Man Made Live Rock
These little monsters are evil plain and simple. There are many ways to deal with them that are often found on the net. What they often do not tell you is how not to deal with them. Here is where I would like to add my two cents.
First off never feed them, they can act like tribbles, or gremlins, if you do. Next up is never, never try to mash, poke, cut, or otherwise damage them without completely killing them. If you do they will multiply like rabbits, or faster. Do not play with them by making them retract rapidly. Yes, I know they can move fast, but this seems to be a trigger causing them to again multiply. When you are ready to kill them, know that if they retract into the rock and any part of that survives, it will multiply.
Here would be a good place to point out that even I must have let one slip into my show tank. I killed it, then 3 months latter noted another only about 1/32 of an inch or so tall. I killed that one surely, and haven't noticed any others. I'm sure I will see another or more latter, they are very resilient creatures. I think that if you catch them when they are small you have a much better chance at killing them completely.
One method I use to kill them is to make kalk paste at about the thickness of room temperature cake frosting. I then take that and apply it to the rock around them first, being careful not to disturb them more than necessary. I even try to get it into the rock if and where possible. Then gently cause them to retract, cover them up completely with the paste then wait a minute. Then poke them in the center while injecting even more of the paste. The idea here is to encapsulate them in a tomb of sorts, so even if a couple of cells live they have nowhere to go but into the paste which then kills them.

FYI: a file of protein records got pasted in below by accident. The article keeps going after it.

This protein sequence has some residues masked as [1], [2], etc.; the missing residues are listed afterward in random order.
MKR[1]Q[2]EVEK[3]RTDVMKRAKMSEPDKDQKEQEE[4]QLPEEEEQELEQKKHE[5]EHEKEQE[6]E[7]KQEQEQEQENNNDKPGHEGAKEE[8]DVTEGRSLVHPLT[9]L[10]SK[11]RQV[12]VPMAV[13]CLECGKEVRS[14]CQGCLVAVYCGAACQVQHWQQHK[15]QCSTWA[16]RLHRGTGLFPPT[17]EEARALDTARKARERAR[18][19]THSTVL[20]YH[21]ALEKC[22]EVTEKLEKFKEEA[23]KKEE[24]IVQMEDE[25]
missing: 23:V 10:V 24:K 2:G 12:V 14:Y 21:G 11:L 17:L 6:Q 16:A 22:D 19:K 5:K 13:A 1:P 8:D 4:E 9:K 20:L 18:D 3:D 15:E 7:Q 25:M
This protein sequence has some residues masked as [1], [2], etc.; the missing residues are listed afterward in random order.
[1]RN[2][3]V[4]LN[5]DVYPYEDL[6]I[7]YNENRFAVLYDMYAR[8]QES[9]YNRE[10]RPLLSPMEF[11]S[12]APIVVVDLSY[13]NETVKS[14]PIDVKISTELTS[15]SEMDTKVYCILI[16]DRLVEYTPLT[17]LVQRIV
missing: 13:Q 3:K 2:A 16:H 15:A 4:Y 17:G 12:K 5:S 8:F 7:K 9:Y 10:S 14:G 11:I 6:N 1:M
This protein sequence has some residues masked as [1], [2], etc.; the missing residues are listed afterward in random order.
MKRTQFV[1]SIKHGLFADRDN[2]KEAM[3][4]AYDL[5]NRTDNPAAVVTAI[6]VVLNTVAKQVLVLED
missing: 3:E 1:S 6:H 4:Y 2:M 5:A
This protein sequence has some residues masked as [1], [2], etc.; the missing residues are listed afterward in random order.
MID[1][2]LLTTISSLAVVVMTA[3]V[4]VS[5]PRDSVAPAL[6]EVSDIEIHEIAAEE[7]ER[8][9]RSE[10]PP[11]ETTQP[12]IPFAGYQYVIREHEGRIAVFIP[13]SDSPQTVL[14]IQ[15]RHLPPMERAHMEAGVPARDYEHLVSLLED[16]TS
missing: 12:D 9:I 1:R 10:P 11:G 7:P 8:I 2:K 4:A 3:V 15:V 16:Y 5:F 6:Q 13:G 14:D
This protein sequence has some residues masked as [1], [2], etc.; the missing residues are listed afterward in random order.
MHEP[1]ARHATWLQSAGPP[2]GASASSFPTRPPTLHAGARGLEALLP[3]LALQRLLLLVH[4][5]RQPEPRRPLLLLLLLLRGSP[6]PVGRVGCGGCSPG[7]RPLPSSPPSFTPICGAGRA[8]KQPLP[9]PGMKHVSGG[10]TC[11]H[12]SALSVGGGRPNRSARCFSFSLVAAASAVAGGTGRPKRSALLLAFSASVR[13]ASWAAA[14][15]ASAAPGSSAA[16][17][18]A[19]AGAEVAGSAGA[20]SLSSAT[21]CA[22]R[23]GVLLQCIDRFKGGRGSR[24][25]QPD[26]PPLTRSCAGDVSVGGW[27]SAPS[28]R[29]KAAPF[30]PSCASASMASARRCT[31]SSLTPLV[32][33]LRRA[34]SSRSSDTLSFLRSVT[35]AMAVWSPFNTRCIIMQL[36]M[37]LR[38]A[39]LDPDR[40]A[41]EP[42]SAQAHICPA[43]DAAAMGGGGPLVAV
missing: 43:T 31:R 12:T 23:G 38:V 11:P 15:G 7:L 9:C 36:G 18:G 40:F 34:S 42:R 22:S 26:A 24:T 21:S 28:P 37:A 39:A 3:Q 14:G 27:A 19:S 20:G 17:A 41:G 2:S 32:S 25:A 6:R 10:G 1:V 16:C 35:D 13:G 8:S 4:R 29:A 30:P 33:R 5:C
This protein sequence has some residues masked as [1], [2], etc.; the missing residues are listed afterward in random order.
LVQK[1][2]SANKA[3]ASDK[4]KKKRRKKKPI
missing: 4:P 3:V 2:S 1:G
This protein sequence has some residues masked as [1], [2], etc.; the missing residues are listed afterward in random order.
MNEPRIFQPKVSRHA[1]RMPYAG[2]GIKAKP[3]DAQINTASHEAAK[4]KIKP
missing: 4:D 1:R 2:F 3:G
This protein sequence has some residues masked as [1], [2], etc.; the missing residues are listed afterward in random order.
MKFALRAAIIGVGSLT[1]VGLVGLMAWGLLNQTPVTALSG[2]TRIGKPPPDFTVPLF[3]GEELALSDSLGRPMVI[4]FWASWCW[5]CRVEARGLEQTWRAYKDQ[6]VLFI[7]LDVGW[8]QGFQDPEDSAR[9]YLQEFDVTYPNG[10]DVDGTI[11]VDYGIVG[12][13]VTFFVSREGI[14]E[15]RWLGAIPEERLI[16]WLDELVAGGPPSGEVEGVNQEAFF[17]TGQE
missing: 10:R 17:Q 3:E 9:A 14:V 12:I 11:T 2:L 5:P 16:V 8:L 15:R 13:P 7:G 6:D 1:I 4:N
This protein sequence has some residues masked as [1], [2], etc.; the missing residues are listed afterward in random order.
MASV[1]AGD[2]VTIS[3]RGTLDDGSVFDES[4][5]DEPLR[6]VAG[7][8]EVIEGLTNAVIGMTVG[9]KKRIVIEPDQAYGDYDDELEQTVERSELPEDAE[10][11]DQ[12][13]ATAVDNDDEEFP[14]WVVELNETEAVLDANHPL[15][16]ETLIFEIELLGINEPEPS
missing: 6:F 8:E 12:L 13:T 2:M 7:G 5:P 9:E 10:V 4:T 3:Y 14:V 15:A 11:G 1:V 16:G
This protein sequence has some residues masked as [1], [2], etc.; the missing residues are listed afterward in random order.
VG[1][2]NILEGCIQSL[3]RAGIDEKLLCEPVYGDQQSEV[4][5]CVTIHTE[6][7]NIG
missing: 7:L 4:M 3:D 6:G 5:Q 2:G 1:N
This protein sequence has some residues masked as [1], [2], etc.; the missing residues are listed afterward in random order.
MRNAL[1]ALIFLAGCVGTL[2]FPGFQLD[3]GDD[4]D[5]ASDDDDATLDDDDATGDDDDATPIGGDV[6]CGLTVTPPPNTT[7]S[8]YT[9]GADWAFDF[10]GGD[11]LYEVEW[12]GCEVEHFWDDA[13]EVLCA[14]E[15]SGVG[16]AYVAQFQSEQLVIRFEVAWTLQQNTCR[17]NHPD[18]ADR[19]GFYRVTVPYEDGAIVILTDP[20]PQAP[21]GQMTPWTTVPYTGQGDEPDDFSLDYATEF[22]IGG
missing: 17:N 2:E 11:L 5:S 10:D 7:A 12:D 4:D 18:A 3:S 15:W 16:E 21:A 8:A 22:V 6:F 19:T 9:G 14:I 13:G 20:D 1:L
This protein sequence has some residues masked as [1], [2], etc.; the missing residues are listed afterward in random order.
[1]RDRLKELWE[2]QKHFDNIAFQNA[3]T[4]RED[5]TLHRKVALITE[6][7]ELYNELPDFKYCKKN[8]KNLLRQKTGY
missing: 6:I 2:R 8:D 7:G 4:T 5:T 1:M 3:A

Another method that has worked for me if the rock they are on is small is to take the rock out and dunk it for 10-15 seconds into scalding hot heavy kalk water. Then rinsing the rock in a container of tank water that I then dump down the drain. This works well with small rocks, but I would never attempt it on large ones. I also only try to dip as much of the rock as absolutely needed as it will kill virtually all life that is submerged.
Having taken care of most of mine in my seed tanks prior to allowing the seeds to be placed in my show tank helped a lot. While doing this I noticed several traits that may be helpful to you. They do not seem to like direct sunlight, low PH water, nor high water flow directly on themselves. They also apparently hate their own if they have any color differences. Light and darker ones tend to move away from each other. Although this information should be taken lightly, it is what I have observed.